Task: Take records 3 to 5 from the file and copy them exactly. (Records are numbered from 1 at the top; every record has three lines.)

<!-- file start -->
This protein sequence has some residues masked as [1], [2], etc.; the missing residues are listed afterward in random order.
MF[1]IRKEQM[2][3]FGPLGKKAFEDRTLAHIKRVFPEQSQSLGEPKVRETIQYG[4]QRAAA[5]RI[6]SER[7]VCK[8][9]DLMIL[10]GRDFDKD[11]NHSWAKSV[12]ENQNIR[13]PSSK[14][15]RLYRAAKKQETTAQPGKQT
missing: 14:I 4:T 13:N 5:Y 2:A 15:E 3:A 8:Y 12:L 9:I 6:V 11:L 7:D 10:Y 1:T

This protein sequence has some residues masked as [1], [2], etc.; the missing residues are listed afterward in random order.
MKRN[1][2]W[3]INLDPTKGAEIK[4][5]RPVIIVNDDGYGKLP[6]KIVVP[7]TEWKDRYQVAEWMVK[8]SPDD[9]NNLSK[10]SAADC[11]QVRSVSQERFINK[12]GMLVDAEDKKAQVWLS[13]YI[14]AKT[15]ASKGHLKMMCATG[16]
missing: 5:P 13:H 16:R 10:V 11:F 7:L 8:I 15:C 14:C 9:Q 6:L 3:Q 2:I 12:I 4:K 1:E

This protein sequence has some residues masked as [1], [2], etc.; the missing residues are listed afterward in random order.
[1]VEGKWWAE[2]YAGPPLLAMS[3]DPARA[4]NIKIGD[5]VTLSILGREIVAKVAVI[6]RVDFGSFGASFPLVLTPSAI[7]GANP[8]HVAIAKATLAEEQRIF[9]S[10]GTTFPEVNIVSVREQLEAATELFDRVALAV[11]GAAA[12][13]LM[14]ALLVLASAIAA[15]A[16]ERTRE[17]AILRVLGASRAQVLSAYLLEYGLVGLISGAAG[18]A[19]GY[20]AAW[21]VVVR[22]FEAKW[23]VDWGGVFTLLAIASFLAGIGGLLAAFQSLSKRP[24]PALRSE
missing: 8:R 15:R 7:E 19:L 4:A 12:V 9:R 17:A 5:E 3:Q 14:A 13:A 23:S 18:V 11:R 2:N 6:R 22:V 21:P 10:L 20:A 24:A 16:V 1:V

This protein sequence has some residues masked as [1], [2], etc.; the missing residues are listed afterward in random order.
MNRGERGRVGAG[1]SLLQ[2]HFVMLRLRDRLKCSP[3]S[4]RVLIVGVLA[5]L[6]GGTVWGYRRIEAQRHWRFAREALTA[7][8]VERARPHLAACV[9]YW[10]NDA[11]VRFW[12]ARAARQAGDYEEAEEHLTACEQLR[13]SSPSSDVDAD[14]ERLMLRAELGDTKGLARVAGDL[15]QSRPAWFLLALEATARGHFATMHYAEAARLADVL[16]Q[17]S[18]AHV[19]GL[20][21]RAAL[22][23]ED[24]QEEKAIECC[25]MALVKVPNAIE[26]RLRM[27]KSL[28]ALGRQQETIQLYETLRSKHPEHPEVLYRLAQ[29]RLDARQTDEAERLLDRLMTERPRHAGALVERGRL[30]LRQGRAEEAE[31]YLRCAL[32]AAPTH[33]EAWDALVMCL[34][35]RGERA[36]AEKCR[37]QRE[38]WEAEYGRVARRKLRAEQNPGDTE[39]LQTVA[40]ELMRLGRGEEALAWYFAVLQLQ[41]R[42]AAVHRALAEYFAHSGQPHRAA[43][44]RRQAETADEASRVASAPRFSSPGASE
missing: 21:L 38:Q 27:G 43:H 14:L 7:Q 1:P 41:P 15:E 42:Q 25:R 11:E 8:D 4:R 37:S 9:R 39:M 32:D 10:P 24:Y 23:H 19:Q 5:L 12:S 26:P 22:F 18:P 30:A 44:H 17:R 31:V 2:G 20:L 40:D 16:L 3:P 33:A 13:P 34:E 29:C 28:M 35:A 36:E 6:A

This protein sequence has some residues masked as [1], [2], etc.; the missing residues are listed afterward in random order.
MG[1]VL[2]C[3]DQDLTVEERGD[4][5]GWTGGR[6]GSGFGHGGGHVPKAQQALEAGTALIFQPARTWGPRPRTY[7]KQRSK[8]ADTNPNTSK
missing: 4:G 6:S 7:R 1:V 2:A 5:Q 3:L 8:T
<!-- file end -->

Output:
This protein sequence has some residues masked as [1], [2], etc.; the missing residues are listed afterward in random order.
[1]VEGKWWAE[2]YAGPPLLAMS[3]DPARA[4]NIKIGD[5]VTLSILGREIVAKVAVI[6]RVDFGSFGASFPLVLTPSAI[7]GANP[8]HVAIAKATLAEEQRIF[9]S[10]GTTFPEVNIVSVREQLEAATELFDRVALAV[11]GAAA[12][13]LM[14]ALLVLASAIAA[15]A[16]ERTRE[17]AILRVLGASRAQVLSAYLLEYGLVGLISGAAG[18]A[19]GY[20]AAW[21]VVVR[22]FEAKW[23]VDWGGVFTLLAIASFLAGIGGLLAAFQSLSKRP[24]PALRSE
missing: 8:R 15:R 7:E 19:L 4:A 12:V 9:R 17:A 5:E 3:Q 14:A 13:A 23:S 18:V 11:R 2:N 6:R 22:V 21:P 10:L 20:A 24:A 16:V 1:V

This protein sequence has some residues masked as [1], [2], etc.; the missing residues are listed afterward in random order.
MNRGERGRVGAG[1]SLLQ[2]HFVMLRLRDRLKCSP[3]S[4]RVLIVGVLA[5]L[6]GGTVWGYRRIEAQRHWRFAREALTA[7][8]VERARPHLAACV[9]YW[10]NDA[11]VRFW[12]ARAARQAGDYEEAEEHLTACEQLR[13]SSPSSDVDAD[14]ERLMLRAELGDTKGLARVAGDL[15]QSRPAWFLLALEATARGHFATMHYAEAARLADVL[16]Q[17]S[18]AHV[19]GL[20][21]RAAL[22][23]ED[24]QEEKAIECC[25]MALVKVPNAIE[26]RLRM[27]KSL[28]ALGRQQETIQLYETLRSKHPEHPEVLYRLAQ[29]RLDARQTDEAERLLDRLMTERPRHAGALVERGRL[30]LRQGRAEEAE[31]YLRCAL[32]AAPTH[33]EAWDALVMCL[34][35]RGERA[36]AEKCR[37]QRE[38]WEAEYGRVARRKLRAEQNPGDTE[39]LQTVA[40]ELMRLGRGEEALAWYFAVLQLQ[41]R[42]AAVHRALAEYFAHSGQPHRAA[43][44]RRQAETADEASRVASAPRFSSPGASE
missing: 21:L 38:Q 27:G 43:H 14:L 7:Q 1:P 41:P 15:E 42:Q 25:R 11:E 8:D 4:R 37:S 9:R 39:M 32:D 10:P 24:Y 23:H 19:Q 5:L 12:S 26:P 22:F 18:P 30:A 44:H 17:R 31:V 2:G 20:L 40:D 16:L 3:P 33:A 13:P 34:E 29:C 28:M 35:A 36:E 6:A

This protein sequence has some residues masked as [1], [2], etc.; the missing residues are listed afterward in random order.
MG[1]VL[2]C[3]DQDLTVEERGD[4][5]GWTGGR[6]GSGFGHGGGHVPKAQQALEAGTALIFQPARTWGPRPRTY[7]KQRSK[8]ADTNPNTSK
missing: 4:G 6:S 7:R 1:V 2:A 5:Q 3:L 8:T